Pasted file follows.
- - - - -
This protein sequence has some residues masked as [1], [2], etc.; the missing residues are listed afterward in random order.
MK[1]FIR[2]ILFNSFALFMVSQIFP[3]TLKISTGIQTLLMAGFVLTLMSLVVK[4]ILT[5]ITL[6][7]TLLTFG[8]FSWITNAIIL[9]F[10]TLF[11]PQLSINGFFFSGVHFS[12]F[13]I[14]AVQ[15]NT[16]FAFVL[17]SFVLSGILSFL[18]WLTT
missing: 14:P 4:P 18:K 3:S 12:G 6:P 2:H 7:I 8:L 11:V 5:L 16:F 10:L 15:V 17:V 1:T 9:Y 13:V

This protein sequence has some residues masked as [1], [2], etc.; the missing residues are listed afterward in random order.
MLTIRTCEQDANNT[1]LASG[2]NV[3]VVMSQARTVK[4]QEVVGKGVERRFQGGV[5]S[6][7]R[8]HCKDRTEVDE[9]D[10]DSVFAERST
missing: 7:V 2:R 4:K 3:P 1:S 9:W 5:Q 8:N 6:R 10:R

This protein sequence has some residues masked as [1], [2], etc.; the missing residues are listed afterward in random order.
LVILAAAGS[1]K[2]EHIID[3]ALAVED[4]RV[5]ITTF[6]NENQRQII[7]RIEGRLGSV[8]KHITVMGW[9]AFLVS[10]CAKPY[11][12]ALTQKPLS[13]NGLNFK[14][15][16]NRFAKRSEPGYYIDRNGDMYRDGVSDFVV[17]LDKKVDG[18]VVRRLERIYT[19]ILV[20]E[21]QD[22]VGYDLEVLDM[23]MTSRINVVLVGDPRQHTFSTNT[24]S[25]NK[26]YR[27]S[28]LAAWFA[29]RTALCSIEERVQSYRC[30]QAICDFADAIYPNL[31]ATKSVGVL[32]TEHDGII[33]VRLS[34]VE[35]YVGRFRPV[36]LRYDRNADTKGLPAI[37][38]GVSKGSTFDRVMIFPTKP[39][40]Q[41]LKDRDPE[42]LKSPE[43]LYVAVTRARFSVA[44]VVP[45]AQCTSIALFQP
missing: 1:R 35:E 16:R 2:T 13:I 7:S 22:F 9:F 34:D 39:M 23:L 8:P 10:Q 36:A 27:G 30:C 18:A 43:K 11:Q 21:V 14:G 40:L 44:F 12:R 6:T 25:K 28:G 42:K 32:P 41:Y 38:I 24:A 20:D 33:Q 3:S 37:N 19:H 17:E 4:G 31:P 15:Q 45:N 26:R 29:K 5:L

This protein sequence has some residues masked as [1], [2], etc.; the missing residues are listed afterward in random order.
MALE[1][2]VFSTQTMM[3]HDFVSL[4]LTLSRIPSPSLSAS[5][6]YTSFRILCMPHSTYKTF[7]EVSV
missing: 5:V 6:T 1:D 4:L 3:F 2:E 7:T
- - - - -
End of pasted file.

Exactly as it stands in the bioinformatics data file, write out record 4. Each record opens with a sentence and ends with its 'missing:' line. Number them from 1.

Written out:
This protein sequence has some residues masked as [1], [2], etc.; the missing residues are listed afterward in random order.
MALE[1][2]VFSTQTMM[3]HDFVSL[4]LTLSRIPSPSLSAS[5][6]YTSFRILCMPHSTYKTF[7]EVSV
missing: 5:V 6:T 1:D 4:L 3:F 2:E 7:T